“Cervical cancer screening and other preventive measures are extremely important in promoting healthy aging, yet screenings must follow evidence-based guidelines to avoid overspending and potential complications with overdiagnosis and overtreatment as well as to maintain patients’ quality of life,” says one of the authors. Hunter Holt, MD, professor of family and community medicine at the University of Illinois at Chicago.
“Cancer screening is based on a careful risk-benefit analysis,” says another author, Dr. George Sawaya, professor of obstetrics, gynecology, and reproductive sciences at the University of California, San Francisco.
Uncertain clinical significance?
Guidelines: According to the recommendations of the U.S. Preventive Services Task Force, the American Cancer Society, and the American College of Obstetricians and Gynecologists, women who are considered to be at intermediate risk can stop having this routine screening for cervical cancer. uterus as soon as they reach the age of 65 if they have had regular and regular pre-examinations.
However, this decision to end cervical cancer screening after age 65 still needs to be regularly reviewed. In particular, the researchers point out that higher rates of screening among older women are of concern: “Maybe many women are being tested when they don’t need it, Or, these women are at a higher average risk, for example, because they were not adequately screened before the age of 65.”
studying It looked at health insurance claims data from 1999 to 2019 for caring women age 65 and older. The analysis reveals valuable data:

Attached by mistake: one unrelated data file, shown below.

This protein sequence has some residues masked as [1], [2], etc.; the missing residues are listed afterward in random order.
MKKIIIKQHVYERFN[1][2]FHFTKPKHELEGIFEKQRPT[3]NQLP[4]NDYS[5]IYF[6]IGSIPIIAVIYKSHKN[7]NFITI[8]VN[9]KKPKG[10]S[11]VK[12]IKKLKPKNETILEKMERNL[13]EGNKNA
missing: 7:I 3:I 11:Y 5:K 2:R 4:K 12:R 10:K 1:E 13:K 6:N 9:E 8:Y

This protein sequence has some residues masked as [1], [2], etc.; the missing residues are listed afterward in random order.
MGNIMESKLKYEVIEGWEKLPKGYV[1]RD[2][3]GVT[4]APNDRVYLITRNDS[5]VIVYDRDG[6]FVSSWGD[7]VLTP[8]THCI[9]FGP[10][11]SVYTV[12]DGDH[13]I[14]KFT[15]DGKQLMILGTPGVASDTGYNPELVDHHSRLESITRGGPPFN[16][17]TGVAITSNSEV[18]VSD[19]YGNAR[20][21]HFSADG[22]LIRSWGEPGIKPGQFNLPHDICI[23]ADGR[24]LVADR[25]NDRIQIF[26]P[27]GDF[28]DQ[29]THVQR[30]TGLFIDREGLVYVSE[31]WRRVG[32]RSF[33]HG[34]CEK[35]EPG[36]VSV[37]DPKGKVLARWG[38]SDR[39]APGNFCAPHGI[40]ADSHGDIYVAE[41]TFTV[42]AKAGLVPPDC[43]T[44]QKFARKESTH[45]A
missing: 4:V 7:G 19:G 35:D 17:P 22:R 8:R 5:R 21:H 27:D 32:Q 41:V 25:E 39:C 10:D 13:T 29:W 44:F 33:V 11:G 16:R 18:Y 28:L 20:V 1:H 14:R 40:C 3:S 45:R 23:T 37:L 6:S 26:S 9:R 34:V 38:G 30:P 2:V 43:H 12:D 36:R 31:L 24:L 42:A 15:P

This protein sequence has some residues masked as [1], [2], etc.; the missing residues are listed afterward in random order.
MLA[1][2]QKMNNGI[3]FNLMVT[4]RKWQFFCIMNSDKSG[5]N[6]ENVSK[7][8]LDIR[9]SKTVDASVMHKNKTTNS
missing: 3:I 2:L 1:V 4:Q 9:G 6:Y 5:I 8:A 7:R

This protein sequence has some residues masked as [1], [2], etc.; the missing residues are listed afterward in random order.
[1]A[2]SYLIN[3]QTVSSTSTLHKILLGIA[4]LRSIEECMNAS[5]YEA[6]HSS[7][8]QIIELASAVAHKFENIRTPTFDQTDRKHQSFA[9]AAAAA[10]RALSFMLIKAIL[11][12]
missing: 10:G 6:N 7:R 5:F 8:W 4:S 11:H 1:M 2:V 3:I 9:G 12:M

- In 2019, more than 1.3 million women over the age of 65 underwent screening for cervical cancer, such as a Pap test, colposcopy and other cervical procedures;
- Thus, about 3% of women over the age of 80 had at least one screening-related procedure — which may indicate “over-examination,” the authors wrote;
- White women were more likely to be screened after the age of 65;
- The rate of Pap smear testing among women over 65 decreased from 19% (2.9 million women) in 1999 to 9% (1.3 million women) in 2019, a decrease of 55%;
- The rates of colposcopy and cervical surgery decreased by 43% and 64%, respectively.
- However, women over the age of 65 still account for about 20% of cervical cancer diagnoses and 36% of deaths.
Therefore these experts do not decide on the advisability of revising the guidelines for cervical cancer screening. Their analysis again emphasizes the importance of regular screening up to the age of 65, suggesting that many conditions diagnosed after this age may be associated with poor compliance with screening, earlier and throughout life.